*Mention was made last night on American Idol of the Bee Gees’ recording of “Emotion.” That version never made the Billboard Top 40 or Hot 100 and is listed by Whitburn as a “classic” recording.

Cosmic Marker? Or Just Another Day?

Friday, November 11th, 2011

Today’s date is, of course, irresistible: 11-11-11.

According to the soothsayers of one type or another out there, the confluence of all those identical digits either means that a lot of very good things or a lot of very bad things are going to happen. Today could find some regular dude in Artmart, Idaho, winning it big in the lottery, or else all those 1’s lining up might mean the universe has reached some long-awaited cosmic alignment and tomorrow – if there is a tomorrow – we’ll find ourselves either in eternal nothingness or an existence of peace, love and Melanie tunes.

I wouldn’t bet on any of those. After all, I’m writing this in the late morning. We’ve already had ten and a half hours here of the Day of the Elevens and everything looks to be okay outside my window. It’s already Saturday – 11-12 – in Manila, and there is no sign of either the apocalypse or the Age of Aquarius on Yahoo! News. It seems to be a perfectly normal day, one during which we wander out and take care of our business and then wander back toward home, thinking about indulging in a doughnut, some chocolate or maybe that bottle of cream stout that’s been waiting patiently at the back of the refrigerator for a month or two.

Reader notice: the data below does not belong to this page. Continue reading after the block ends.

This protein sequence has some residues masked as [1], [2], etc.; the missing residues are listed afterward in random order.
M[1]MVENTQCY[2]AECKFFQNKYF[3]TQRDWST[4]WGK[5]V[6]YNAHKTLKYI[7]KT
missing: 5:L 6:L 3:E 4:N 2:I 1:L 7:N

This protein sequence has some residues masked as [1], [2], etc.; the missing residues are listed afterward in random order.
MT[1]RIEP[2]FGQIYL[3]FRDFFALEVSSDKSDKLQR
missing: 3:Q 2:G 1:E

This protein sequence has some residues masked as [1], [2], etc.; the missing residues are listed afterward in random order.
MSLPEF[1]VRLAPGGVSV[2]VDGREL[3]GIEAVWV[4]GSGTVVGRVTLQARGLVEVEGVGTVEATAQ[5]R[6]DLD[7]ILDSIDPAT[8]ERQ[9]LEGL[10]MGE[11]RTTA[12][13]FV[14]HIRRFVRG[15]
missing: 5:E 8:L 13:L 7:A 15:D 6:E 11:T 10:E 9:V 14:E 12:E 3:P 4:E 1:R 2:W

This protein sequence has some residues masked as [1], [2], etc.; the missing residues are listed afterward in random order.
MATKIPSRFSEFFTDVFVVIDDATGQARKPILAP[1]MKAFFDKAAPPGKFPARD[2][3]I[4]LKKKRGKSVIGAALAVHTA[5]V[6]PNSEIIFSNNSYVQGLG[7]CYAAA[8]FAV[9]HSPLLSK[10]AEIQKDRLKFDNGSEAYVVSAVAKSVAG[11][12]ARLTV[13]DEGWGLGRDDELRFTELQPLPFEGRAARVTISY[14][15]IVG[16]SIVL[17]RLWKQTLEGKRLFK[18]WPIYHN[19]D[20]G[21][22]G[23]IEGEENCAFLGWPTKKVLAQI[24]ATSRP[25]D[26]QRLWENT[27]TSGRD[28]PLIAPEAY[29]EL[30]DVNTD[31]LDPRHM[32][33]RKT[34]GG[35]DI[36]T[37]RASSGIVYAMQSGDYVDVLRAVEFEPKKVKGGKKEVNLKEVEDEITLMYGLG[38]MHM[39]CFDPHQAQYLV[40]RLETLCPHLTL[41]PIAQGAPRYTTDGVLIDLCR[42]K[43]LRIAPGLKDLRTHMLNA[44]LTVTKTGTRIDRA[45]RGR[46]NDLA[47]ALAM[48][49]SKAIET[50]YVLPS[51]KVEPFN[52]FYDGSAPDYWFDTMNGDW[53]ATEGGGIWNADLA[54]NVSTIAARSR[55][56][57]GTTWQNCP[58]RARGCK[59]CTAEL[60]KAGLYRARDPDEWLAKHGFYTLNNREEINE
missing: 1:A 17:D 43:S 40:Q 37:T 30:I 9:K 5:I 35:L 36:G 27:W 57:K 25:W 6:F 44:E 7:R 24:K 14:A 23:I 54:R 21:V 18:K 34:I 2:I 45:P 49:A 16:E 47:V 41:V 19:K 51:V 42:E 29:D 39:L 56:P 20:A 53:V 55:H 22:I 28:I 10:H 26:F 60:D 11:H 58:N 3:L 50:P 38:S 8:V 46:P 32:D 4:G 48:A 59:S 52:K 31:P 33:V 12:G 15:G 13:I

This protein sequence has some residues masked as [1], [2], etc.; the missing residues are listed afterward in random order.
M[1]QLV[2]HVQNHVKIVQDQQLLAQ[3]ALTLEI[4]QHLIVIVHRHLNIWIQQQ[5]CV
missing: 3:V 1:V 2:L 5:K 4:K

But it’s a regular day. After all, days like this come along eleven times a century, usually eleven years, one month and one day apart. About a decade into a new century, we get a cluster of four of them. Now, that’s not all 11’s, of course Just last October, we had 10-10-10. Last January, we rolled through 1-1-11. Next December, we’ll have 12-12-12. Then, in not quite ten years, we’ll get 2-2-22. After that, for the next seventy-seven years, we’ll get what I call jackpot dates every eleven years, one month and one day.

I don’t know that they have any significance at all, except that they might be more memorable simply because of the numbers. But I’m not even sure about that. I recall noting the confluence of the numbers on June 6, 1966. But I remember little else about the day. And I don’t recall even noting the passage of the date when similar days came past in 1977, 1988 and 1999. But thinking about those dates today gives me an excuse – as if I need one! – to dig into my library of the Billboard Hot 100 charts. We’ll start with 1955.